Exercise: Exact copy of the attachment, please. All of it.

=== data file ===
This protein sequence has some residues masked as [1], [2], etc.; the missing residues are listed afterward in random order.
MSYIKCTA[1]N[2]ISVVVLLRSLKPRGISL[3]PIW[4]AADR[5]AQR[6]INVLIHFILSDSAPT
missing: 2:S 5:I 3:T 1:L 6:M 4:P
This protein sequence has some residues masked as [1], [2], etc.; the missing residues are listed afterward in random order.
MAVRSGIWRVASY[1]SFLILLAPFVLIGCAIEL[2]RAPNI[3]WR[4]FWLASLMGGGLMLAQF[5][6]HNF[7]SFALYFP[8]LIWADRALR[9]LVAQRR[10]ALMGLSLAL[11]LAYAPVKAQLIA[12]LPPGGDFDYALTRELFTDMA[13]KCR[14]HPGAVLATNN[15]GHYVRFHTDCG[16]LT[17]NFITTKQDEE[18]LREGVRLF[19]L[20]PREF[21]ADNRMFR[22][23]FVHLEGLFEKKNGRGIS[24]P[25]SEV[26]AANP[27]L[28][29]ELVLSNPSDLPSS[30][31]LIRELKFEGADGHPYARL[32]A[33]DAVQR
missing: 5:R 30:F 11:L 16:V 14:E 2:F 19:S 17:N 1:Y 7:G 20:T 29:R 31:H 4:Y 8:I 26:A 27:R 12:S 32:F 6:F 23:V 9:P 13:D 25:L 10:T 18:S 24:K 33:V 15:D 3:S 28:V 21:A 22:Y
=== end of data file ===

This protein sequence has some residues masked as [1], [2], etc.; the missing residues are listed afterward in random order.
MSYIKCTA[1]N[2]ISVVVLLRSLKPRGISL[3]PIW[4]AADR[5]AQR[6]INVLIHFILSDSAPT
missing: 2:S 5:I 3:T 1:L 6:M 4:P
This protein sequence has some residues masked as [1], [2], etc.; the missing residues are listed afterward in random order.
MAVRSGIWRVASY[1]SFLILLAPFVLIGCAIEL[2]RAPNI[3]WR[4]FWLASLMGGGLMLAQF[5][6]HNF[7]SFALYFP[8]LIWADRALR[9]LVAQRR[10]ALMGLSLAL[11]LAYAPVKAQLIA[12]LPPGGDFDYALTRELFTDMA[13]KCR[14]HPGAVLATNN[15]GHYVRFHTDCG[16]LT[17]NFITTKQDEE[18]LREGVRLF[19]L[20]PREF[21]ADNRMFR[22][23]FVHLEGLFEKKNGRGIS[24]P[25]SEV[26]AANP[27]L[28][29]ELVLSNPSDLPSS[30][31]LIRELKFEGADGHPYARL[32]A[33]DAVQR
missing: 5:R 30:F 11:L 16:V 14:E 2:F 19:S 17:N 1:Y 7:G 20:T 29:R 31:H 4:Y 8:I 26:A 27:R 12:S 32:F 6:F 23:V 9:P 13:D 25:L 10:T 18:S 24:K 33:V 15:D 3:S 28:V 21:A 22:Y